Sometime late in the night, bursting crackers and howling fans on the road confirmed that India has won the 2011 cricket world cup. I went for a walk amidst the celebrations.

In the middle of all this human action was the plight of the street dogs. Many of them got scared and ran away from the noisy scene to quieter places. A few bold and social ones joined their two legged friends with rhythmic howling. Howlers or quitters; bold or scared all of these dogs had one thing in common "they couldn't make heads or tails out of what was going on around them" (or so I believe). Most of them in their dog-sense would have though or asked each other "What the hell is going on here?"

Many a night most of us have been disturbed by the barking and howling of dogs. Mostly such barking and howling usually ends up in wailing agony for the dogs at some angry sleep deprived guy's stone throw. I tried to think about it a little differently. On such occasions, would the dogs be celebrating or communicating something very important to them? Something as important as our World Cup victory in their world!

Who knows!


Wednesday, March 9, 2011

Saturday, February 26, 2011

Abul ʿAla Al-Maʿarri: A 10th century rationalist

An interesting personality during the Islamic Golden Age. He rejected religion in general and didn't accept that Islam was any way special.

The following quote (courtesy wikipedia) well expresses his feeling: "The inhabitants of the earth are of two sorts: those with brains, but no religion, and those with religion, but no brains."

The fact that he could express such thoughts and still live in a largely Muslim society also speaks about the tolerance during the Islamic Golden Age.

Wikipedia article on Abul ʿAla Al-Maʿarri 

Wednesday, February 2, 2011

Wednesday, January 19, 2011

Five stages of programmer incompetence


Five stages of programmer incompetence:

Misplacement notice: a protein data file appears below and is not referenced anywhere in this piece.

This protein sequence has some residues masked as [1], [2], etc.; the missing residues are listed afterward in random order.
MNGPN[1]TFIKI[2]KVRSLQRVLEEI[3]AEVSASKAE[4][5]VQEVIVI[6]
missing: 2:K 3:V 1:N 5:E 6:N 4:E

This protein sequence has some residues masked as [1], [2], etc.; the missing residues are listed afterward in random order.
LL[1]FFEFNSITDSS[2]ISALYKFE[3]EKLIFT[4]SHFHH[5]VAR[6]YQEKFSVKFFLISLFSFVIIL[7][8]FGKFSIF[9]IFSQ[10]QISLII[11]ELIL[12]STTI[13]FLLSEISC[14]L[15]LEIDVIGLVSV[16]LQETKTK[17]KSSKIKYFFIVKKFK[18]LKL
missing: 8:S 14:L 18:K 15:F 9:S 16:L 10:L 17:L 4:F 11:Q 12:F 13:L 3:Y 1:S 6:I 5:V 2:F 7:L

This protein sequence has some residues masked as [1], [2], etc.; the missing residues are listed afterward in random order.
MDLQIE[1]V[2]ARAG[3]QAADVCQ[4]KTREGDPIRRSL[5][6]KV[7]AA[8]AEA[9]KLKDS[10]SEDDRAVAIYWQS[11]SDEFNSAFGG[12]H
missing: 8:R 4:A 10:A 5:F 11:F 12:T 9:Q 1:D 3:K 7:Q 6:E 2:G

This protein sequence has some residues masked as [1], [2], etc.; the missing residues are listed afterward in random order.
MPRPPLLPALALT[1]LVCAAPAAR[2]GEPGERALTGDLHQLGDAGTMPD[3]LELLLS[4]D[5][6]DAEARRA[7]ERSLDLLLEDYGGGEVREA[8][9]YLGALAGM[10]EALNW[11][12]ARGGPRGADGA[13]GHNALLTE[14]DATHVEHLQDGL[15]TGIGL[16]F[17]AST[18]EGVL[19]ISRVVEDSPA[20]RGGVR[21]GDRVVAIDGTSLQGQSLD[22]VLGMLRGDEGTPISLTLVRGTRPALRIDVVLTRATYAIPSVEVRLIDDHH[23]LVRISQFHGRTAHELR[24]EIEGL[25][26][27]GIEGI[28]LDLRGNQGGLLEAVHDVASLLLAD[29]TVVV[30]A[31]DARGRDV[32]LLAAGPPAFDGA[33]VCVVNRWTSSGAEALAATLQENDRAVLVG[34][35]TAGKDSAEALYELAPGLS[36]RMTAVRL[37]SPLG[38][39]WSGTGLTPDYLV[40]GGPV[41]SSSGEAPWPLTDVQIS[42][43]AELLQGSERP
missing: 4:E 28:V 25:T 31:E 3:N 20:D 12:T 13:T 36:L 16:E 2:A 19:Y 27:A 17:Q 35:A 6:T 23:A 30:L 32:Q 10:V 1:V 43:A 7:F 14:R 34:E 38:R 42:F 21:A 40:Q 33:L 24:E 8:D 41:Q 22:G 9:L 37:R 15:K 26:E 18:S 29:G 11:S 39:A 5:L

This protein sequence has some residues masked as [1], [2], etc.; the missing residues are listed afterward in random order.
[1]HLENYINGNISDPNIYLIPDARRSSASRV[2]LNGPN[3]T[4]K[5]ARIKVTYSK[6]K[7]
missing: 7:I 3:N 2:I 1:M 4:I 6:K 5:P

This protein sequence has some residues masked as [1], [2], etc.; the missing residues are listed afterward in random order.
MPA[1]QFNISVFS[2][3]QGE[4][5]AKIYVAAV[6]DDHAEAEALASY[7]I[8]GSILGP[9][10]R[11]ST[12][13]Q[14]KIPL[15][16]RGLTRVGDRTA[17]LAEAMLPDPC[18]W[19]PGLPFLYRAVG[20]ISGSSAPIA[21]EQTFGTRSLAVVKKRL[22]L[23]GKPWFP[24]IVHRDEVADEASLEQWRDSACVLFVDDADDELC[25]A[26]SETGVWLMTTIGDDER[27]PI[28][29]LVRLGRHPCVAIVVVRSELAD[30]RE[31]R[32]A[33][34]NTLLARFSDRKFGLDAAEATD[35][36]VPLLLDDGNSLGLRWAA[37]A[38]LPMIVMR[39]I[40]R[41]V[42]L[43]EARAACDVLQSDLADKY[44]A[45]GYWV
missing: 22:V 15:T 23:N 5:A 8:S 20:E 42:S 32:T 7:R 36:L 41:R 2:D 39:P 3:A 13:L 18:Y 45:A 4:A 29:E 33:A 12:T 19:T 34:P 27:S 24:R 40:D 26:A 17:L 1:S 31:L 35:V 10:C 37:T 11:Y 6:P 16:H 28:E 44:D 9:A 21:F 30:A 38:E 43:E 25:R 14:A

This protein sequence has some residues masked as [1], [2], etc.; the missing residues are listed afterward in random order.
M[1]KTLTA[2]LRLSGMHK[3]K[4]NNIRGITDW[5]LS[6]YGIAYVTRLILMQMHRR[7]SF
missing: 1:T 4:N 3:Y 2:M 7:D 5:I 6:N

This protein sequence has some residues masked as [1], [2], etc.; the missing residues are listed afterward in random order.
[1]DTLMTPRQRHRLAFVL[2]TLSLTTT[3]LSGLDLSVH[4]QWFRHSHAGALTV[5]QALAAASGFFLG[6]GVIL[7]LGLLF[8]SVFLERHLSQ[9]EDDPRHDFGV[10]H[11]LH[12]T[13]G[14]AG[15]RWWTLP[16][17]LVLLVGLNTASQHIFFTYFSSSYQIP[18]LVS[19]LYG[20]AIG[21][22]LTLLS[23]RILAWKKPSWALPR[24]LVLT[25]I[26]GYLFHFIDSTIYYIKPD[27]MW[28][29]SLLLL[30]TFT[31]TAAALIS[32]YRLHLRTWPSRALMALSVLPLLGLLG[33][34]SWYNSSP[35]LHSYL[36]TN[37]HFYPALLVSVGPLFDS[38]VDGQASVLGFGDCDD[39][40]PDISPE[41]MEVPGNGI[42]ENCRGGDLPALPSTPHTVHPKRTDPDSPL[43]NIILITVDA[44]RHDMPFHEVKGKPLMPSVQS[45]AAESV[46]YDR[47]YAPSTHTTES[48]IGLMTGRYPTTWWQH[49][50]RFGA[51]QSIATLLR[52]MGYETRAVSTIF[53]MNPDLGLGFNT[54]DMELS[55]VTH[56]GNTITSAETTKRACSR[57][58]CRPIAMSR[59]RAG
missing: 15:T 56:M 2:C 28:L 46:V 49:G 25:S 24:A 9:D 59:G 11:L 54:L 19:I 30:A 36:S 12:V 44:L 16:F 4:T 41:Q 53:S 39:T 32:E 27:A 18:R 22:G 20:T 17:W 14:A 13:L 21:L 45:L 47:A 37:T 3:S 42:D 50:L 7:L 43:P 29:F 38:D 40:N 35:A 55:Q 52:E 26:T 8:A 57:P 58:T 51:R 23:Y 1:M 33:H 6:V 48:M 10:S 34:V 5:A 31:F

1. The Enthusiastic Newbie
  2. The Budding Genius
  3. The Abstraction Freak
  4. The Veteran
  5. The ‘Guru’
Original Article: http://coderoom.wordpress.com/2010/03/19/5-stages-of-programmer-incompetence/

Monday, January 10, 2011

The Ascent of Man

One of my all time favorite documentaries is the series Ascent of Man, by Jacob Bronowski. The topic, content, and presentation are equally outstanding.

The quality and beauty of the series is  particularly due to the fact that more than a commercial attempt, its a result of  Bronowski's life long learning and personal word view.

Sadly Bronowski passed away in 1974, about one year after the series was released.

The 13 part series (list courtesy Wikipedia) :
  1. Lower than the Angels — Evolution of man from proto-ape to the modern form 400,000 years ago.
  2. The Harvest of the Seasons — Early human migration, agriculture and the first settlements, and war.
  3. The Grain in the Stone — Tools, and the development of architecture and sculpture.
  4. The Hidden Structure — Fire, metals and alchemy.
  5. Music of the Spheres — The language of numbers and mathematics.
  6. The Starry Messenger — Galileo's universe—and the implications of his trial on the shift to "northern" science.
  7. The Majestic Clockwork — Explores Newton and Einstein's laws.
  8. The Drive for Power — The Industrial Revolution and the effect on everyday life.
  9. The Ladder of Creation — Darwin and Wallace's ideas on the origin of species.
  10. World within World — The story of the periodic table—and of the atom.
  11. Knowledge or Certainty — Physics and the clash of the pursuit of absolute vs. imperfect knowledge, and the misgivings of the scientists realizing the terrible outcome of the conflict. Auschwitz. Hiroshima and Nagasaki.
  12. Generation upon Generation — The joys of life, sex, and genetics—and the dark side of cloning.